Sunday, December 15, 2013

Gambling Is His Game

He shouldn't have done it.  I'm talking here about Maverick Ray and how he decided, just over six months after he got licensed, to defend Howard Wayne Lewis on charges of Capital Murder.*  Mark Bennett picked up on it and encouraged the world to join him in trying to convince the kid (Maverick) that he had made a terrible mistake and that he should back out now.  And while not the world, the commentariat certainly has with comments sometimes stern and sometimes soft, but consistently negative.  And so have fellow lawyer blawggers: Gideon and Scott Greenfield and Rick Horowitz and Daniel Partain and Keith Lee and not-lawyer blawggers Grits and Windy and . . . . Well, I know I've missed some.  All of them agree, as I say, that Maverick is making a serious mistake, is likely to get his client killed, and should either quit now or find an experienced and competent lawyer to take over an sit beside (or behind) him and study and learn.

Its a given then, it seems, to everyone but Maverick (and I suppose Lewis) that this is a horrible mistake.  But perceptions are often false, as those of us who take criminal law seriously know, and I think this one probably is.
Oh, not the perception that he shouldn't have done it.  That's absolutely right and true. (Quotidian true, don't start on me.)  I mean the perception that everyone but the two of them get it.  I'd bet there's a whole passel of supporting young lawyers and law students out there.  They believe they can do anything.  They needn't be taught and have nothing to learn because they already know it all.  Experience isn't worth shit.  They're smart and clever and know more than all us old fuddy-duddy types who've made our living in the trenches for however long. 

Besides, they've seen every episode of CSI wherever, and they have the internet and twitter and facebook and LinkedIn and whatever the latest internet toys are so they're primed and ready.  (And tan and buff, too, I suspect, but that's wholly irrelevant here.)

Anyway, as I was reading the comments on Bennett's and Greenfield's posts, I was struck by the number of folks who are sure that the kid is being underpaid and that the shortage of funds will be a major issue.  What struck me isn't that they're wrong.  It's likely he is being underpaid for capital representation.  I mean, virtually everyone who does a capital case, whether retained or appointed, is underpaid.  And virtually everyone who does a capital case struggles for the resources to do the job properly.  So the shortage of funds really will matter.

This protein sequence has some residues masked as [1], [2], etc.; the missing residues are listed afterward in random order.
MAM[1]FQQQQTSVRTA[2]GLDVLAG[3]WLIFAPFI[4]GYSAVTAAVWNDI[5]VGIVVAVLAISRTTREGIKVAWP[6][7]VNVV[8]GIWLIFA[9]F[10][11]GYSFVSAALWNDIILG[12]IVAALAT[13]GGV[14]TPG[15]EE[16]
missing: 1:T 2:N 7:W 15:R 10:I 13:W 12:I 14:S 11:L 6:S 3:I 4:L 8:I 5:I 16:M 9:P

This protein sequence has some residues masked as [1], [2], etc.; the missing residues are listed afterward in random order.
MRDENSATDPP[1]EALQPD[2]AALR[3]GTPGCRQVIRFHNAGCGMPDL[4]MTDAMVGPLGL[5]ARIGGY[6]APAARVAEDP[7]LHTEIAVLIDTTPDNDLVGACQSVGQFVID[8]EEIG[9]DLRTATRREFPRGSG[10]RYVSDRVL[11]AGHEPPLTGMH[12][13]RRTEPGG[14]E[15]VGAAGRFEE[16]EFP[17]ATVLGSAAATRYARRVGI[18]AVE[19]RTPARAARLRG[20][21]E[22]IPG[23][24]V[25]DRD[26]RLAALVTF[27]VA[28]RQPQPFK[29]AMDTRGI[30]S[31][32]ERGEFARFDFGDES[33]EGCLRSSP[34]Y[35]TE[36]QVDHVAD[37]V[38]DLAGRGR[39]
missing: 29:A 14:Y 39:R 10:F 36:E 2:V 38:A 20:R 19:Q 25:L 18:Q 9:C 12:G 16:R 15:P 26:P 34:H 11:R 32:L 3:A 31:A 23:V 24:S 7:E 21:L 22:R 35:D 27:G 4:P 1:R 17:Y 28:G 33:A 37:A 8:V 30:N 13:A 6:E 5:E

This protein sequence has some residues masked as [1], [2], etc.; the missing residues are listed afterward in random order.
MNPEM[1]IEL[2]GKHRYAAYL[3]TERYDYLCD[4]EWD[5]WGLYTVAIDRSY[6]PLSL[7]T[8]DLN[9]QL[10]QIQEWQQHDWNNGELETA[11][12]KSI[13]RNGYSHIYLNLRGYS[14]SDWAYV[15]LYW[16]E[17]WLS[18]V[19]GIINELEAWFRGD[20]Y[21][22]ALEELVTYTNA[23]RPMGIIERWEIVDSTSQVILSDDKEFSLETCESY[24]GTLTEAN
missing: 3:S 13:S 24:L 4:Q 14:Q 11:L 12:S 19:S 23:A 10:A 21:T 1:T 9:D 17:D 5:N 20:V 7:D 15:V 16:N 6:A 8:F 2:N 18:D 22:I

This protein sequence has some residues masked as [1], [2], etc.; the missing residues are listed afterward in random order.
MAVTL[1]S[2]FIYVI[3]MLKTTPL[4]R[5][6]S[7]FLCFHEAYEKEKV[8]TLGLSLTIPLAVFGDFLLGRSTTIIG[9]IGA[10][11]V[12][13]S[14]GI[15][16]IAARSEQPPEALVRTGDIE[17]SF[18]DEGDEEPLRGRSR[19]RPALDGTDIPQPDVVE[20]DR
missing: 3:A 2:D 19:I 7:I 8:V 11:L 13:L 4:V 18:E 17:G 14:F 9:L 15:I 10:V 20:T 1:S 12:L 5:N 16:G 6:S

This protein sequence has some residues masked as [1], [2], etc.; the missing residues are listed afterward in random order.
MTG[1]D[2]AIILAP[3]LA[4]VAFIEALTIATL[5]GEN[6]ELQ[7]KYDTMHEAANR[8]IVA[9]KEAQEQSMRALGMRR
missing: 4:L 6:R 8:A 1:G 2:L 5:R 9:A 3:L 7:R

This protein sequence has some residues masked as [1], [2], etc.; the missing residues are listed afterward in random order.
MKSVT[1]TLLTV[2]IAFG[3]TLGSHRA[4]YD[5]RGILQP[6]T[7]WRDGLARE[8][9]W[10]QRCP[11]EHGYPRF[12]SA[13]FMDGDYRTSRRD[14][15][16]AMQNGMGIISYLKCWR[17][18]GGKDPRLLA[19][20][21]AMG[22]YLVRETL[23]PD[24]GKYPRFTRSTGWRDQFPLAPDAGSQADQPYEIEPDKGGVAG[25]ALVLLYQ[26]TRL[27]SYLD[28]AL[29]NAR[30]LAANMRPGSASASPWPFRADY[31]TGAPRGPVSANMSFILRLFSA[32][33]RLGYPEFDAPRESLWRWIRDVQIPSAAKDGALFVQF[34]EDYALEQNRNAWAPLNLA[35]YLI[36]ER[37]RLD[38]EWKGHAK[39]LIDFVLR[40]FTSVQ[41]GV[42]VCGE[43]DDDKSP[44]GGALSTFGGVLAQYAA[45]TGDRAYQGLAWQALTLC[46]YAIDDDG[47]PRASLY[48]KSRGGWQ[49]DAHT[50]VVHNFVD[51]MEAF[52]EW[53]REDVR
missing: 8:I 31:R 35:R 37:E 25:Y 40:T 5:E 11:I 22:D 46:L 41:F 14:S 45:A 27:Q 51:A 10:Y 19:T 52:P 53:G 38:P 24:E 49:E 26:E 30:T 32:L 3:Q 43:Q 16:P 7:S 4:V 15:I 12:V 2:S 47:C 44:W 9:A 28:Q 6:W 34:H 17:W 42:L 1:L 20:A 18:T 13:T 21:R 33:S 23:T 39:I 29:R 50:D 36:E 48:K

Here's part of a comment by Noah Clements on Greenfield's post.
This is the real issue (money and time) – and while it looks like Texas may have fixed some of its past problems in appointing counsel in capital cases with its criminal procedure rule (they had the famous issue where half the residents of Harrison County’s death row were defended by one guy who assured all that he was competent and effective), that’s certainly not the case everywhere. The Equal Justice Institute in Alabama estimates that “Nearly half of the people on Alabama’s death row were represented at trial by appointed lawyers whose compensation for out-of-court preparation was capped at $1000.”
As Scott points out in response, Noah missed his point, and I'm only quoting part of what he said because, frankly, I'm just using it as a lead in to my point.

Let's look at that first bit again: "This is the real issue (money and time)."